Lighthill MJ (1972). The propagation of sound through moving fluids, the fourth annual fairey lecture. J Sound Vibration 24: 472–492 CrossRefADSGoogle Scholar
  14. 14.
    Swinbanks MA (1975). The sound field generated by a source distribution in a long duct carrying sheared flow. J Sound Vibration 40(1): 51–76 CrossRefADSGoogle Scholar
  15. 15.
    Lighthill MJ (1965). Group velocity. J Inst Math Appl 1: 1–28 CrossRefMathSciNetGoogle Scholar
  16. 16.
    Lighthill MJ (1960). Studies on magneto-hydrodynamic waves and other anisotropic wave motions. Phil Trans R Soc Lond A 252: 397–430 CrossRefADSMathSciNetGoogle Scholar
  17. 17.
    Lighthill MJ (1978) Waves in fluids. Cambridge University PressGoogle Scholar
  18. 18.
    Rienstra SW (1999). Sound transmission in slowly varying circular and annular lined ducts with flow. J Fluid Mech 380: 279–296 MATHCrossRefADSGoogle Scholar
  19. 19.
    Rienstra SW (2003). Sound propagation in slowly varying lined flow ducts of arbitrary cross-section. J Fluid Mech 495: 157–173 MATHCrossRefADSMathSciNetGoogle Scholar
  20. 20.
    Rademaker ER (1990) Experimental validation of a lined-duct acoustics model including flow. Presented at ASME conference on duct acoustics, Dallas, TX, Nov. 1990Google Scholar
  21. 21.
    Ingard KU (1959). Influence of fluid motion past a plane boundary on sound reflection, absorption and transmission. J Acoust Soc Am 31(7): 1035–1036 CrossRefADSGoogle Scholar
  22. 22.
    Myers MK (1980). On the acoustic boundary condition in the presence of flow. J Sound Vibration 71(3): 429–434 MATHCrossRefADSGoogle Scholar
  23. 23.
    Eversman W and Beckemeyer RJ (1972). Transmission of sound in ducts with thin shear layers—convergence to the uniform flow case. J Acoust Soc Am 52(1): 216–220 CrossRefMATHADSGoogle Scholar
  24. 24.
    Rienstra SW (2003). A classification of duct modes based on surface waves. Wave Motion 37(2): 119–135 MATHCrossRefMathSciNetGoogle Scholar
  25. 25.
    Tester BJ (1973). The propagation and attenuation of sound in ducts containing uniform or ‘Plug’ flow. J Sound Vibration 28(2): 151–203 CrossRefMATHADSGoogle Scholar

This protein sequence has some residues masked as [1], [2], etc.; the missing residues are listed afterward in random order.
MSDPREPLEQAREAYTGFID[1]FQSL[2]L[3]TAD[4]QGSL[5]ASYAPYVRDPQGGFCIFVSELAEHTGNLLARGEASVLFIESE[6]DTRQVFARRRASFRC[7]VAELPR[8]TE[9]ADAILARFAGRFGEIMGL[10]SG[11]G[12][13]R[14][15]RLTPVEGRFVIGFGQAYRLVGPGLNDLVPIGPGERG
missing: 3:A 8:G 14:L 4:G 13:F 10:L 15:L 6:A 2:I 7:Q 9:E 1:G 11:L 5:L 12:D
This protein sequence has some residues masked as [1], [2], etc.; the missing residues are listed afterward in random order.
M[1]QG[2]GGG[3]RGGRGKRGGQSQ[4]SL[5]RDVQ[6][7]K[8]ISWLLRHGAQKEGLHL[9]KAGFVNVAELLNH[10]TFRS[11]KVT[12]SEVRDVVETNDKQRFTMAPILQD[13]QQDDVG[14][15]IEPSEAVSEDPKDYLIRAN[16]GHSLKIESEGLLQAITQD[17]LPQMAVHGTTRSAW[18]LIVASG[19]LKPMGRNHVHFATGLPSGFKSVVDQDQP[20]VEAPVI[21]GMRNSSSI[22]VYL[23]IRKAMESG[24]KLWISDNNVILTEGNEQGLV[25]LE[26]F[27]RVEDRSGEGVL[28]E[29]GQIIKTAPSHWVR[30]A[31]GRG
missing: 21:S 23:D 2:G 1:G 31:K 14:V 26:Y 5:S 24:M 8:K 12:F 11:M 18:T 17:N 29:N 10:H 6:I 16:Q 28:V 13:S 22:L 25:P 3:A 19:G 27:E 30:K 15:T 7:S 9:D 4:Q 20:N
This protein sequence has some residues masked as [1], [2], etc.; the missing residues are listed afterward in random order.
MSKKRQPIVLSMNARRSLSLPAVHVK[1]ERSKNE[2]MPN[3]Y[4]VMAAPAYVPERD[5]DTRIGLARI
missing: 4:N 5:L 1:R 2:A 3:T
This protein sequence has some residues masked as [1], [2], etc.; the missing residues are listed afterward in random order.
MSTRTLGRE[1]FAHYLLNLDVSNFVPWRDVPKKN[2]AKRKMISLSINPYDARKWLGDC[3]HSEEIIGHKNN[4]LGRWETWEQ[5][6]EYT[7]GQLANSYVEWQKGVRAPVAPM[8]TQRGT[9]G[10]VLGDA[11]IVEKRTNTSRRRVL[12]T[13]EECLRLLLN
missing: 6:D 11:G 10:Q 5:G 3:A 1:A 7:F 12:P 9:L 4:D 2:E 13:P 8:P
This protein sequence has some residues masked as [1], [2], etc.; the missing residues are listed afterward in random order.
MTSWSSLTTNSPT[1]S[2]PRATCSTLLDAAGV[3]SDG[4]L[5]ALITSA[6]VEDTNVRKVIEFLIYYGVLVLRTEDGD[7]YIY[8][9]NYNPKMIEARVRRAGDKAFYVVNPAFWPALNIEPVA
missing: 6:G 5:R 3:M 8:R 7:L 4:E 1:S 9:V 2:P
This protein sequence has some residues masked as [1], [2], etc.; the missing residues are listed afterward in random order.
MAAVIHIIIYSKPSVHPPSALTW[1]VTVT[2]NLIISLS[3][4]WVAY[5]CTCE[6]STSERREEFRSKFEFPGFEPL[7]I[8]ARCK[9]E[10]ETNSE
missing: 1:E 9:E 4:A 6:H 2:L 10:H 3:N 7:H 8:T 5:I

26. 26.
    Bers A, Briggs RJ (1963) MIT Research Laboratory of Electronics Report No. 71 (unpublished)Google Scholar
  27. 27.
    Briggs RJ (1964) Electron-stream interaction with plasmas. Monograph no. 29, MIT Press, Cambridge MassachusettsGoogle Scholar
  28. 28.
    Bers A (1983) Space-time evolution of plasma instabilities—absolute and convective. In: Galeev AA, Sudan RN (eds) Handbook of plasma physics: volume 1 basic plasma physics, Chapter 3.2. North Holland Publishing Company, pp 451–517Google Scholar
  29. 29.
    Crighton DG and Leppington FG (1974). Radiation properties of the semi-infinite vortex sheet: the initial-value problem. J Fluid Mech 64(2): 393–414 MATHCrossRefADSGoogle Scholar
  30. 30.
    Jones DS and Morgan JD (1972). The instability of a vortex sheet on a subsonic stream under acoustic radiation. Proc Camb Philos Soc 72: 465–488 MATHMathSciNetGoogle Scholar
  31. 31.
    Quinn MC and Howe MS (1984). On the production and absorption of sound by lossless liners in the presence of mean flow. J Sound Vibration 97(1): 1–9 CrossRefADSGoogle Scholar
  32. 32.
    Rienstra SW (1981). Sound diffraction at a trailing edge. J Fluid Mech 108: 443–460 MATHCrossRefADSMathSciNetGoogle Scholar
  33. 33.
    Koch W and Möhring W (1983). Eigensolutions for liners in uniform mean flow ducts. AIAA J 21: 200–213 MATHADSMathSciNetCrossRefGoogle Scholar
  34. 34.
    Daniels PG (1985). On the unsteady Kutta condition. Quar J Mech Appl Math 31: 49–75 CrossRefMathSciNetGoogle Scholar
  35. 35.
    Goldstein ME (1981). The coupling between flow instabilities and incident disturbances at a leading edge. J Fluid Mech 104: 217–246 MATHCrossRefADSMathSciNetGoogle Scholar
  36. 36.
    Crighton DG, Innes D (1981) Analytical models for shear-layer feed-back cycles. AIAA81-0061, AIAA Aerospace Sciences Meeting, 19th, St. Louis, MO, 12–15 Jan. 1981Google Scholar
  37. 37.
    Brandes M, Ronneberger D (1995) Sound amplification in flow ducts lined with a periodic sequence of resonators. AIAA paper 95–126, 1st AIAA/CEAS Aeroacoustics Conference, Munich, Germany, 12–15 June 1995Google Scholar
  38. 38.
    Aurégan Y, Leroux M, Pagneux V (2005) Abnormal behavior of an acoustical liner with flow. Forum Acusticum 2005, BudapestGoogle Scholar
  39. 39.
    Munt RM (1977). The interaction of sound with a subsonic jet issuing from a semi-infinite cylindrical pipe. J Fluid Mech 83(4): 609–640 CrossRefADSMathSciNetGoogle Scholar